- Inquire about the road conditions ahead while you are in Nubra valley or at Agham village. If the locals ask you to not risk it, take their advice and return.
For motorcycles, your bike really needs to be in a good condition to handle this terrain. I know entire Ladakh is a difficult terrain but this road is an entirely different story altogether. Get your bike checked in Leh before you start towards Nubra. Travel solo if at all possible. Travel light and leave your extra luggage back at the hotel at Leh if you can. Be very careful and ride slowly because if your bike slips, you can get some serious bruises and cuts. Stop, get off your bike at the water crossings, inspect and then get across slowly and carefully. Water crossings here have some big and unstable rocks under the water so practice caution. If you are on a rented bike, the rule is plain and simple, DO NOT go on this road.
The next question is, when does this road open. Surprisingly, unlike several other routes, this road opens a little early, almost at the same time as Srinagar Leh highway. I have known people who have done this route in late April and early May. This brings us to our next question which is when is the best time to travel on Agham Shyok road. In my opinion, there is no best time really but yes, July and August are the worst months to be here. As the snow melts in these months, there will be several water streams and high chance that Shyok river may run over the road as well. If you want to cover this route, think about doing it in either May or June or after August. Road remains open until late October and closes almost at the same time as Srinagar Leh highway.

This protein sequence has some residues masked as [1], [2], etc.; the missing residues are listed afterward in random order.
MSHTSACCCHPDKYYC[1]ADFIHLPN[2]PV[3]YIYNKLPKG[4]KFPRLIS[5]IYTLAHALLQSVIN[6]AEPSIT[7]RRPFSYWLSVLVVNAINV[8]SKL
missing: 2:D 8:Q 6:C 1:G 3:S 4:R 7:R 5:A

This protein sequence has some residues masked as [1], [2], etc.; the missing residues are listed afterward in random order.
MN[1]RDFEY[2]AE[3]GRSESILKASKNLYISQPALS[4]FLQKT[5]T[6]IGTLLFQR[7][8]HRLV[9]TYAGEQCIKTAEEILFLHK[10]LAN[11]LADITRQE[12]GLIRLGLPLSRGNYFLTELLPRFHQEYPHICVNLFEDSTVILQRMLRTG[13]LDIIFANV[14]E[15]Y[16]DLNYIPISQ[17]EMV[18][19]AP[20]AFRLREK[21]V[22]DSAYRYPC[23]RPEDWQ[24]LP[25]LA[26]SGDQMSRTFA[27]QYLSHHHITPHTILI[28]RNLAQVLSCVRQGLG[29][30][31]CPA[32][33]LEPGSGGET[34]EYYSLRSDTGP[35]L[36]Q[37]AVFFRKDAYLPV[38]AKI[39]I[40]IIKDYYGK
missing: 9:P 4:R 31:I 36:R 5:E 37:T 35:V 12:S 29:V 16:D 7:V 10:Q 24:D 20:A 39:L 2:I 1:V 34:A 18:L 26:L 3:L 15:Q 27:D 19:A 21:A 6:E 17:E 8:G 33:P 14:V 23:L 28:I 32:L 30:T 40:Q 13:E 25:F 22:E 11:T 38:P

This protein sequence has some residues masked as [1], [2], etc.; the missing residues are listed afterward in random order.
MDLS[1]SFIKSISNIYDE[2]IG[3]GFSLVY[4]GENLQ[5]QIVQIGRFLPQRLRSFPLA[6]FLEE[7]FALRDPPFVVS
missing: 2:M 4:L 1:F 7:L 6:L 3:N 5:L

Update: September 2017
I wrote this article a few years ago, back when Shyok road was definitely one of the worst roads of Ladakh. Much however changed since then. There was a lot of work on the route in 2017 and the road conditions have tremendously improved. Sharing a few pictures clicked in September 2017.
I hope this information on Agham Shyok road was of help. If you have any further questions, please feel free to ask in the comments section below; or at our Community Forum; and I will be glad to answer.